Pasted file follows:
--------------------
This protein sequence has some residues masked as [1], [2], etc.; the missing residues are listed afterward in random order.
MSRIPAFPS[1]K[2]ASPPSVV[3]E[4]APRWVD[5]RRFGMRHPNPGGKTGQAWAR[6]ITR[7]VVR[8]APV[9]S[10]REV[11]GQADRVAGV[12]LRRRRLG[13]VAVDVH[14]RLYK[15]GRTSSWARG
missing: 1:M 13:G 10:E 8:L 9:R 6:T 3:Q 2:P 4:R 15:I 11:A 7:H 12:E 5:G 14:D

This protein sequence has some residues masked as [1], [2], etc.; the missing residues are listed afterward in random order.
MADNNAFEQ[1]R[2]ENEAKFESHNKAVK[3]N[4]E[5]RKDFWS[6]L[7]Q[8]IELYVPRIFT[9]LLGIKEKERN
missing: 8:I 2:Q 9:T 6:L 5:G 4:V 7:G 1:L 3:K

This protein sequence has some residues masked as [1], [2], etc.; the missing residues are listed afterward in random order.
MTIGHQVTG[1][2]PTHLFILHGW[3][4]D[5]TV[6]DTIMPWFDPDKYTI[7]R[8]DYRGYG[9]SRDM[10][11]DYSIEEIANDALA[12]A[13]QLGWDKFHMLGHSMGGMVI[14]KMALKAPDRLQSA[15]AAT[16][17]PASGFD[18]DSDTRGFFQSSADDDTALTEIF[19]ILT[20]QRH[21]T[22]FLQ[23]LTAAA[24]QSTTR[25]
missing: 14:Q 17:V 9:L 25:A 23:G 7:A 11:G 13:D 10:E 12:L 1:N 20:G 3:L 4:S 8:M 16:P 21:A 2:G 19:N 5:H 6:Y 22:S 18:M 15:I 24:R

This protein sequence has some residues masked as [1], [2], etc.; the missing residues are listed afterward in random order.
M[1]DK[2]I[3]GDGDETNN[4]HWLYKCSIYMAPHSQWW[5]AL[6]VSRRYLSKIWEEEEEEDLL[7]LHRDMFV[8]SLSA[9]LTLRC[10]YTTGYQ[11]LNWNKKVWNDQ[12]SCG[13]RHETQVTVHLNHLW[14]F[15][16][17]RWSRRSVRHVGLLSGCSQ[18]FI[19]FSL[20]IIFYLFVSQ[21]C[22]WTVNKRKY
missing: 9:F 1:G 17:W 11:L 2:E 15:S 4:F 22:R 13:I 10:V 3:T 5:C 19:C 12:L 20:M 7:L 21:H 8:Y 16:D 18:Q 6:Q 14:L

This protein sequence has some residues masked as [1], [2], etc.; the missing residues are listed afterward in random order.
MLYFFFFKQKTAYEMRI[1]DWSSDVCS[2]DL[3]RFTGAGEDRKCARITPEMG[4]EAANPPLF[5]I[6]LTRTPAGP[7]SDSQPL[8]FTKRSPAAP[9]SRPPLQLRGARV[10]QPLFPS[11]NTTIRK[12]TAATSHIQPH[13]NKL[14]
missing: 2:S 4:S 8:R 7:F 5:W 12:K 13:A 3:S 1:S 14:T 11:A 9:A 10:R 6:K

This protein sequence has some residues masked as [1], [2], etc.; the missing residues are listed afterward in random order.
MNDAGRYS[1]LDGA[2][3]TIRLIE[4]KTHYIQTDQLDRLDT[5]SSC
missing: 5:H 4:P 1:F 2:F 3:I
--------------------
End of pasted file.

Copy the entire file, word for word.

This protein sequence has some residues masked as [1], [2], etc.; the missing residues are listed afterward in random order.
MSRIPAFPS[1]K[2]ASPPSVV[3]E[4]APRWVD[5]RRFGMRHPNPGGKTGQAWAR[6]ITR[7]VVR[8]APV[9]S[10]REV[11]GQADRVAGV[12]LRRRRLG[13]VAVDVH[14]RLYK[15]GRTSSWARG
missing: 1:M 13:G 10:E 8:L 9:R 6:T 3:Q 2:P 4:R 15:I 11:A 7:H 12:E 5:G 14:D

This protein sequence has some residues masked as [1], [2], etc.; the missing residues are listed afterward in random order.
MADNNAFEQ[1]R[2]ENEAKFESHNKAVK[3]N[4]E[5]RKDFWS[6]L[7]Q[8]IELYVPRIFT[9]LLGIKEKERN
missing: 8:I 2:Q 9:T 6:L 5:G 4:V 7:G 1:L 3:K

This protein sequence has some residues masked as [1], [2], etc.; the missing residues are listed afterward in random order.
MTIGHQVTG[1][2]PTHLFILHGW[3][4]D[5]TV[6]DTIMPWFDPDKYTI[7]R[8]DYRGYG[9]SRDM[10][11]DYSIEEIANDALA[12]A[13]QLGWDKFHMLGHSMGGMVI[14]KMALKAPDRLQSA[15]AAT[16][17]PASGFD[18]DSDTRGFFQSSADDDTALTEIF[19]ILT[20]QRH[21]T[22]FLQ[23]LTAAA[24]QSTTR[25]
missing: 14:Q 17:V 9:L 25:A 23:G 7:A 11:G 13:D 10:E 12:L 1:N 20:G 3:L 4:S 8:M 16:P 21:A 2:G 19:N 5:H 6:Y 22:S 18:M 15:I 24:R

This protein sequence has some residues masked as [1], [2], etc.; the missing residues are listed afterward in random order.
M[1]DK[2]I[3]GDGDETNN[4]HWLYKCSIYMAPHSQWW[5]AL[6]VSRRYLSKIWEEEEEEDLL[7]LHRDMFV[8]SLSA[9]LTLRC[10]YTTGYQ[11]LNWNKKVWNDQ[12]SCG[13]RHETQVTVHLNHLW[14]F[15][16][17]RWSRRSVRHVGLLSGCSQ[18]FI[19]FSL[20]IIFYLFVSQ[21]C[22]WTVNKRKY
missing: 9:F 1:G 17:W 11:L 2:E 15:S 4:F 22:R 13:I 10:V 3:T 5:C 19:C 12:L 20:M 7:L 21:H 8:Y 16:D 18:Q 6:Q 14:L

This protein sequence has some residues masked as [1], [2], etc.; the missing residues are listed afterward in random order.
MLYFFFFKQKTAYEMRI[1]DWSSDVCS[2]DL[3]RFTGAGEDRKCARITPEMG[4]EAANPPLF[5]I[6]LTRTPAGP[7]SDSQPL[8]FTKRSPAAP[9]SRPPLQLRGARV[10]QPLFPS[11]NTTIRK[12]TAATSHIQPH[13]NKL[14]
missing: 2:S 4:S 8:R 7:F 5:W 12:K 13:A 3:S 1:S 14:T 11:A 9:A 10:R 6:K

This protein sequence has some residues masked as [1], [2], etc.; the missing residues are listed afterward in random order.
MNDAGRYS[1]LDGA[2][3]TIRLIE[4]KTHYIQTDQLDRLDT[5]SSC
missing: 5:H 4:P 1:F 2:F 3:I